Rain and snow continue to pound California in the season’s 11th “atmospheric river,” and are bringing water in such volumes that an old inland freshwater body, Tulare Lake, could be restored for the first time in 40 years.
As Dan Waters noted at CalMatters.org, the lake, in the southern Central Valley region, dried up after water diversions to farms and the building of dams.
It was last filled in the wet winter of 1983, but may come back:
The most spectacular re-emergence of Tulare Lake in recent years occurred in 1983 as record snows in the Sierra once again overcame human efforts to control its rivers. The lake was so high that two men, Bill Cooper and John Sweetser, kayaked 450 miles in 11 days from central Bakersfield to San Francisco Bay. They paddled down the Kern River, across Tulare Lake, up the Kings River and through the Fresno Slough into the San Joaquin River for a downstream run into the Delta and San Francisco Bay.
This bit of California history is offered because snowfall in the watersheds of the Kings and other rivers that flow naturally into the Tulare Lake basin is surpassing the record level of 1982-83. It’s almost certain that Tulare Lake will once again spring to life.
Governor Gavin Newsom (D) — who left the state for Mexico during part of the ongoing crisis, as residents of mountain communities were trapped — extended a state of emergency Tuesday to 40 of the state’s 58 counties.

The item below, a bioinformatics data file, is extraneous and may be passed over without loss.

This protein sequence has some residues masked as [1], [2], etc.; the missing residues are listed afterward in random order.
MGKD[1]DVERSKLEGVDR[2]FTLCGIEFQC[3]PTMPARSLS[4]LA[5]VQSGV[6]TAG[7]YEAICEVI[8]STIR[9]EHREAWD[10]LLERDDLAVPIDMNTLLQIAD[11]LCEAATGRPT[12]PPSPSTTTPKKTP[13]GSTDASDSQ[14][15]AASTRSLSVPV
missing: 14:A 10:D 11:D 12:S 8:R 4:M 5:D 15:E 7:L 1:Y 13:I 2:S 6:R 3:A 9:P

The Los Angeles Times reported:
California’s 11th atmospheric river storm of the season barreled through a beleaguered state Tuesday, dropping more rain and snow, sending thousands once again scrambling for higher ground and leaving more than 300,000 without power.
More than a dozen locations along major rivers were overflowing as the high-impact storm moved south through the state, including areas along the Salinas, Sacramento and Merced rivers. The Pajaro River, which suffered a levee breach from a similar storm last week, continued to spill water onto neighboring farmlands and communities.
San Francisco suffered high winds that peaked as high as 97 miles per hour, downing trees and even damaging skyscrapers. Flooding continued in the Santa Cruz mountains and threatened crops in the Salinas Valley.
In Southern California, heavy rain — and snow at high elevations — continued to wreak havoc. Landslides are a threat in some areas, and Some residents are unable to leave their homes in the mountains due to snowdrifts.
In the Central Valley town of Merced, which is otherwise happy to see a three-year drought ended, the rain has brought another problem: theft by criminals who seize the opportunity of temporary evacuations to strike.
In the mountains near Lake Tahoe, snow has buried homes, damaged buildings, and even submerged skilifts. There is money to be made shoveling snow — but some residents are joking about moving to sunny Mexico.
Joel B. Pollak is Senior Editor-at-Large at Breitbart News and the host of Breitbart News Sunday on Sirius XM Patriot on Sunday evenings from 7 p.m. to 10 p.m. ET (4 p.m. to 7 p.m. PT). He is the author of the new biography, Rhoda: ‘Comrade Kadalie, You Are Out of Order’. He is also the author of the recent e-book, Neither Free nor Fair: The 2020 U.S. Presidential Election. He is a winner of the 2018 Robert Novak Journalism Alumni Fellowship. Follow him on Twitter at @joelpollak.
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